Originally Posted by Gorecki
Chattanooga Choo Choo is a song by Harry Warren (music) and Mack Gordon (words). It was recorded as a big-band/swing tune by Glenn Miller and His Orchestra and featured in the 1941 movie "Sun Valley Serenade". The song was an extended production number in the film. The Glenn Miller recording, RCA Bluebird B-11230-B, became the #1 song across the United States on December 7, 1941, and remained at #1 for nine weeks on the Billboard Best Sellers chart.
The 78-rpm was recorded on May 7, 1941 for RCA Victor's Bluebird label and became the first to be certified a gold disc on February 10, 1942, for sales of 1,200,000. The transcription of this award ceremony can be heard on the first of three volumes of RCA's "Legendary Performer" compilations released by RCA in the 1970s. In the early 1990s a two-channel recording of a portion of the Sun Valley Serenade soundtrack was discovered, allowing reconstruction of a true-stereo version of the film performance.
In 1996, the 1941 recording of "Chattanooga Choo Choo" by Glenn Miller and His Orchestra was inducted into the Grammy Hall of Fame.
"Chattanooga Choo Choo, run it down again" – Glenn Miller (right) and his orchestra perform the song in Sun Valley Serenade. Tex Beneke is to the left of Miller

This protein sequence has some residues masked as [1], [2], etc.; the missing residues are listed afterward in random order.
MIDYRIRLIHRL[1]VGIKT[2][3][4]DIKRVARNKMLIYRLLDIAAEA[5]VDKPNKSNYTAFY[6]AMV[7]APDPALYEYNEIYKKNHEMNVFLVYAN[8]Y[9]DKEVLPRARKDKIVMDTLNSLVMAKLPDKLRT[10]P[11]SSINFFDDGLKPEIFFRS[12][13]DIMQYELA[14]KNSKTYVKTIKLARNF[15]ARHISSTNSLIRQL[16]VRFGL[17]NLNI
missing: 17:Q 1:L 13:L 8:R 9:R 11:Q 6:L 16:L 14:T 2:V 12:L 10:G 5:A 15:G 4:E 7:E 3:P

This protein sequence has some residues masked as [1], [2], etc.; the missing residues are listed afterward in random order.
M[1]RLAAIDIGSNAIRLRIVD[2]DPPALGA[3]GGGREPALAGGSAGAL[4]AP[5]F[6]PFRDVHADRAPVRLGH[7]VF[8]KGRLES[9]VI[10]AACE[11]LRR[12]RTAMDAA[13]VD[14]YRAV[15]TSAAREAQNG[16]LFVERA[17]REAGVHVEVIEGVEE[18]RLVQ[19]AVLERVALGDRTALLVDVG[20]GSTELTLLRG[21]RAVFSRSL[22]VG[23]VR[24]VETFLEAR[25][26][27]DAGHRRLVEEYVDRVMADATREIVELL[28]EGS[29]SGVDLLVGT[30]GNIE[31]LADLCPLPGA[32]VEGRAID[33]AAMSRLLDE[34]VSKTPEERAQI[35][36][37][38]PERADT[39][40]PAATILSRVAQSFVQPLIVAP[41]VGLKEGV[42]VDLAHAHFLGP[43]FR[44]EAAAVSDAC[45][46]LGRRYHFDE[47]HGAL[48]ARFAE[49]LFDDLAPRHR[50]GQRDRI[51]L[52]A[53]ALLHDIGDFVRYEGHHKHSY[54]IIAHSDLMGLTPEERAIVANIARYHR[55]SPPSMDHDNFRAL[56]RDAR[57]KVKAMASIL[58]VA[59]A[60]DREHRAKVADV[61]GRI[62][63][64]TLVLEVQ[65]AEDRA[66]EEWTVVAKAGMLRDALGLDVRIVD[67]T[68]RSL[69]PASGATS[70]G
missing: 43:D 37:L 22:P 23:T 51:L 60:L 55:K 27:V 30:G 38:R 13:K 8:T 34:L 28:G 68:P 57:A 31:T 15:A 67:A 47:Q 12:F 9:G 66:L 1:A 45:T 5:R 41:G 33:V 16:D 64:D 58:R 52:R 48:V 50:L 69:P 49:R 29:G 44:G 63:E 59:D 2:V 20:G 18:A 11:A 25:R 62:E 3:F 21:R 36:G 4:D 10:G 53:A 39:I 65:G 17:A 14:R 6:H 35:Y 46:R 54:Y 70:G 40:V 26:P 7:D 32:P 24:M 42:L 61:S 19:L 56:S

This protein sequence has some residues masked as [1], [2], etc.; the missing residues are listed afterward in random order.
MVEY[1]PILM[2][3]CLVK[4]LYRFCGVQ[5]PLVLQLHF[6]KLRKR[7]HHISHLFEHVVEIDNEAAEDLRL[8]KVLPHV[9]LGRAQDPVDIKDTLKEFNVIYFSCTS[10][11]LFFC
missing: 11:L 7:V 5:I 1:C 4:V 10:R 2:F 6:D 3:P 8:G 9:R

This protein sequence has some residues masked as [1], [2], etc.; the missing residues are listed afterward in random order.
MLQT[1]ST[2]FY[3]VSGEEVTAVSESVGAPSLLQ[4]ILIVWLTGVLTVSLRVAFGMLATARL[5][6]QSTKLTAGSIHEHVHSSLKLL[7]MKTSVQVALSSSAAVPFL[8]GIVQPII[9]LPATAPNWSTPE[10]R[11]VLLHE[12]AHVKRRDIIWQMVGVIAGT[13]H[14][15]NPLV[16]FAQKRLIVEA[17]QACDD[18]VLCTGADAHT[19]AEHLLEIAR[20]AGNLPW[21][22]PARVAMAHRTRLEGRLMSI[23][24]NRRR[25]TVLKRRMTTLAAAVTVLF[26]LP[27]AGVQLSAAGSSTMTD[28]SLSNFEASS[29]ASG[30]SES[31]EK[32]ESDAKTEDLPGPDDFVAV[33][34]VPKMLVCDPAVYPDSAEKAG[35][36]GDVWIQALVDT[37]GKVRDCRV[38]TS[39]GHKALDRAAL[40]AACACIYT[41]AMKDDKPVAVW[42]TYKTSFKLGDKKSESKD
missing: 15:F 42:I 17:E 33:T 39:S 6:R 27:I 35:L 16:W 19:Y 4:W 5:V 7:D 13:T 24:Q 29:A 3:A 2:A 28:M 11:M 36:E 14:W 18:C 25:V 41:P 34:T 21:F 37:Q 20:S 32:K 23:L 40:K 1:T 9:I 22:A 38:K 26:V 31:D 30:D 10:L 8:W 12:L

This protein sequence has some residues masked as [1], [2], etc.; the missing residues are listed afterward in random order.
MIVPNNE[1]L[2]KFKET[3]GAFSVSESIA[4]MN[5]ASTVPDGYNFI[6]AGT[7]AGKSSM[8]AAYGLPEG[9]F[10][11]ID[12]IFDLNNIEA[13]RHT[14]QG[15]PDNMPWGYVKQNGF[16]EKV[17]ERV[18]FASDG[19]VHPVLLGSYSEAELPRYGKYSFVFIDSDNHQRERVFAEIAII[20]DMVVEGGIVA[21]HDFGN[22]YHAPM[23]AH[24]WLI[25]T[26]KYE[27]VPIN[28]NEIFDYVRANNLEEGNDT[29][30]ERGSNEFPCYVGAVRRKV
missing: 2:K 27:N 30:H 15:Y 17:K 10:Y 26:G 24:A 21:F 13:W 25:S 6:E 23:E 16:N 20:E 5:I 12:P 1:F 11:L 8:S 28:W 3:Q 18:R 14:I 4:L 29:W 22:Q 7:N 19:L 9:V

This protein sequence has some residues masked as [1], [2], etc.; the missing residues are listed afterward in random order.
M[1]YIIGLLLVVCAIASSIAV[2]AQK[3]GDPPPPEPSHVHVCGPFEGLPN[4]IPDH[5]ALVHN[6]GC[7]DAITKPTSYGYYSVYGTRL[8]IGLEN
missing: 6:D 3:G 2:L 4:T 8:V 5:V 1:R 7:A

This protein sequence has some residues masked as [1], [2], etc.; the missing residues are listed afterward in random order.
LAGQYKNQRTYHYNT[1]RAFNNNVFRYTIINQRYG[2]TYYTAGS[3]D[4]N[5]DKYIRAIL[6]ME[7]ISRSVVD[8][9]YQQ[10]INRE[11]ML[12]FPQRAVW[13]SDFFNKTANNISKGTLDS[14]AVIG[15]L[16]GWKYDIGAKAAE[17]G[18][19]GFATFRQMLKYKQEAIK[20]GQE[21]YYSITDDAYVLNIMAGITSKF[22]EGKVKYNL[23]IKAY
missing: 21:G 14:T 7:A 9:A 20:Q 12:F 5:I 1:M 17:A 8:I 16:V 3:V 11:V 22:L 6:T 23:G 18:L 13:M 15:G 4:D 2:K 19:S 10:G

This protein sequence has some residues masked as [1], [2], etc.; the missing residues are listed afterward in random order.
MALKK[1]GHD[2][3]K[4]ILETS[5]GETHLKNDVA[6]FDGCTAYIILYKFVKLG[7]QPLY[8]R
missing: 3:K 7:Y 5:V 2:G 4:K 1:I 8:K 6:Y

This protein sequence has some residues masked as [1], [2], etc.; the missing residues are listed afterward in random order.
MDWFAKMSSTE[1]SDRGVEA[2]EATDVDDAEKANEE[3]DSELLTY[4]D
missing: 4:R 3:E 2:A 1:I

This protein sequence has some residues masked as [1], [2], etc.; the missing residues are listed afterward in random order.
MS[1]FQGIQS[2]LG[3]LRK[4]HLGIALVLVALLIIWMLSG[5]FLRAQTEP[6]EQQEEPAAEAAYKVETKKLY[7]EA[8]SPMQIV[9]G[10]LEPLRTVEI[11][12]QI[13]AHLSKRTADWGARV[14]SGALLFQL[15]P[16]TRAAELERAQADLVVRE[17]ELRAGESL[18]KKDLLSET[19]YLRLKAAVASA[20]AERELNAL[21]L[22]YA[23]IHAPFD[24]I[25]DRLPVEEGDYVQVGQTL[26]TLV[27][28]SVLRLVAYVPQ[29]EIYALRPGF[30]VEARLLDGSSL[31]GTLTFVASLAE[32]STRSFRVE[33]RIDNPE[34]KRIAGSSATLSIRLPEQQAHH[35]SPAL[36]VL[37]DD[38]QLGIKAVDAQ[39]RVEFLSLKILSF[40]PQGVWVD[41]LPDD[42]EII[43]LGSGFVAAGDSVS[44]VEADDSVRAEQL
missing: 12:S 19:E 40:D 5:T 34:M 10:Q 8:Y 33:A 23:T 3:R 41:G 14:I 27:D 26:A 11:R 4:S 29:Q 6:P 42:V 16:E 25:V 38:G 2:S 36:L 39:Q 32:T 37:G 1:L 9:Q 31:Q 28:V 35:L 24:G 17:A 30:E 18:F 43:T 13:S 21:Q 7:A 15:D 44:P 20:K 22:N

The song was written by the team of Mack Gordon and Harry Warren while traveling on the Southern Railway's Birmingham Special train. The song tells the story of traveling from New York City to Chattanooga. However, the inspiration for the song was a small, wood-burning steam locomotive of the 2-6-0 type which belonged to the Cincinnati Southern Railway, which is now part of the Norfolk Southern Railway system. That train is now a museum artifact (see below). From 1880, most trains bound for America's South passed through the southeastern Tennessee city of Chattanooga, often on to the super-hub of Atlanta. The Chattanooga Choo Choo did not refer to any particular train, though some[who?] have incorrectly asserted that it referred to Louisville and Nashville's Dixie Flyer or the Southern Railway's Crescent Limited.
This is typical **** talk. We have heard this argument used over and over and it still doesn't make sense. Your argument is flawed because the term "sea urchin" refers to the "regular echinoids", which are symmetrical and globular. The term includes several different taxonomic groups: the order Echinoida, the order Cidaroida or "slate-pencil urchins", which have very thick, blunt spines, and others. Besides sea urchins, the class Echinoidea also includes three groups of "irregular" echinoids: flattened sand dollars, sea biscuits, and heart urchins.
Together with sea cucumbers (Holothuroidea), they make up the subphylum Echinozoa, which is characterized by a globoid shape without arms or projecting rays. Sea cucumbers and the irregular echinoids have secondarily evolved diverse shapes. Although many sea cucumbers have branched tentacles surrounding the oral opening, these have originated from modified tube feet and are not homologous to the arms of the crinoids, sea stars, and brittle stars.